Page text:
9th April 2024

All you need to know

Sermon by Canon Edward Probert

7th April 2024: 2nd Sunday of Easter

(Acts 4.32-35; John 20.19-end)


Chapter 20 of John’s gospel describes four simple but powerful moments: the discovery that the tomb of Jesus is empty; the encounter near the tomb between Mary Magdalene and Jesus himself; the visit by Jesus that evening to his disciples; and his visit a week later, which transforms Thomas from doubter to confident believer. After these resonant scenes, the chapter is rounded off: ‘Now Jesus did many other signs in the presence of his disciples, which are not written in this book.’

John’s gospel is a book which can sometimes feel tranquillizingly repetitive and expansive. Here, in this chapter, it seems to reach a compressed conclusion reminiscent of the strapline of the magazine called ‘The Week’ – ‘All you need to know about everything that matters’.

In these 4 encounters of the resurrection, a kind of battering ram of change is being brought to bear on the people who had been closest to Jesus.

Mary Magdalene: she discovers the emptiness of the tomb, passes on that shocking news, but remains weeping, until her personal encounter, and the instruction not to cling but instead to pass on the wonderful news.

Peter and the disciple loved by Jesus run to the tomb, believe – then go back home; and even after Mary tells them she’s met the Lord, they and the remaining disciples lock themselves away to be safe; finally that day they rejoice, when they see him for themselves.

Thomas won’t take their word for it; he requires tangible proof. Jesus comes once more – and it seems that actually Thomas doesn’t need to touch at all; for him, to see was to believe.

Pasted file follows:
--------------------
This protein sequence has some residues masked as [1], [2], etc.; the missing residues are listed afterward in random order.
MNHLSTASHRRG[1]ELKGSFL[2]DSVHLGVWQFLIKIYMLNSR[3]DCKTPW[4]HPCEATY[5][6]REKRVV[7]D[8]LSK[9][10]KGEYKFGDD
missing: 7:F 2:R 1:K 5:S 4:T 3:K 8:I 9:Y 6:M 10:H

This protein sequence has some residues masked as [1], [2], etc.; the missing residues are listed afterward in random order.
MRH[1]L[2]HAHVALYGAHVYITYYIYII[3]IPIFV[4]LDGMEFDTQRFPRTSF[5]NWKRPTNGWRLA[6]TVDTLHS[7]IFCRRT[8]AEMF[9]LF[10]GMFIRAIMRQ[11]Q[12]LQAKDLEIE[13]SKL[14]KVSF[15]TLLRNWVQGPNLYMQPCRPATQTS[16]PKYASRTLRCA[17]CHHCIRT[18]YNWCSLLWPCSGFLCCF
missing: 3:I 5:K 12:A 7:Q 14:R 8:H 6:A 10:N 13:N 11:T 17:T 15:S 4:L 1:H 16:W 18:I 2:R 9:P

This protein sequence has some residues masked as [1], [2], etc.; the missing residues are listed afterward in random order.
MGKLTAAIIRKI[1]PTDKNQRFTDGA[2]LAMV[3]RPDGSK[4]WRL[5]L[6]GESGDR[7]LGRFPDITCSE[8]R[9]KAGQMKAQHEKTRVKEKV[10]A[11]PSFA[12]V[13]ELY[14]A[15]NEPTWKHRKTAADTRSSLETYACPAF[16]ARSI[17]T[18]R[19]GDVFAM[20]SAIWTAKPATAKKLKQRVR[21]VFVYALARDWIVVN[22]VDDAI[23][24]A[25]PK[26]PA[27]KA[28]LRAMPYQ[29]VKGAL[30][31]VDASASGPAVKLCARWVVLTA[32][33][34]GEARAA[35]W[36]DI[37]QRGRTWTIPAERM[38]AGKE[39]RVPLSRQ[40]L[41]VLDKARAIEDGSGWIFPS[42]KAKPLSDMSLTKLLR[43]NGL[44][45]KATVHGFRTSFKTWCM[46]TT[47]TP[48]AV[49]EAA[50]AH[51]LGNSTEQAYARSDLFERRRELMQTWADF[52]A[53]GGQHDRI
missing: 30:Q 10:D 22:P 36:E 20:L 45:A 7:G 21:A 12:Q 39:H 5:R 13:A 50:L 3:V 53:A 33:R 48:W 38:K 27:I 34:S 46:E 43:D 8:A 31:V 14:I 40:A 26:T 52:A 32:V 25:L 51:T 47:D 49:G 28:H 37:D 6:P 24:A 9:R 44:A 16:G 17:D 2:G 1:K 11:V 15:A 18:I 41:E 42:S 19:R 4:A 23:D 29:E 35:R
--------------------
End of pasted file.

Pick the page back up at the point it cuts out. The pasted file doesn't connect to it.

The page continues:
Mary’s sense of what has been lost, expressed in tears and her inability to recognise what most mattered. The disciples’ insecurity, expressed in their seclusion behind locked doors. Thomas’ lack of trust in his friends, expressed in the demand for evidence. These are the starting points; the end point of this thumping sequence of encounters with Jesus is neatly summarised by Thomas: ‘My Lord and my God’.

In amongst all this, some momentous things have been said to these people: Mary, known by name; told not to cling, but to pass on the message of the completion of the mission of Jesus. The double blessing of peace among the disciples; the gift of the Holy Spirt; the power to forgive or retain sins; the blessing of those who have not seen, yet believe.

These people are, you might think, now fully equipped to press on, in the new life of the resurrection, with their part in the mission of Jesus. And so come those two sentences which close this chapter, which essentially tell us that, while much more could have been written, this contains all you need to know in order to believe, and have life.

Which is why I always find it a rather weird experience to see the 21st Chapter of this gospel following straight on. ‘We know enough – but here’s some more.’

Every Christian believer, throughout our long history, recognises both that life-transforming power, and the comfort of slipping back into old ways – back as it were to the tears, the clinging, the locked doors, the distrust, the fishing (chapter 21). We’ve encountered life, but we’re pulled back to something less. We may have read and heard enough – but we will need more.

We need a chapter 21 in our own lives too: the encounter with the risen Lord in the community which worships and follows him; the encounter with the bread of life which binds us together; the commission to love and to serve. This book is not complete: it is being written in your life, and mine.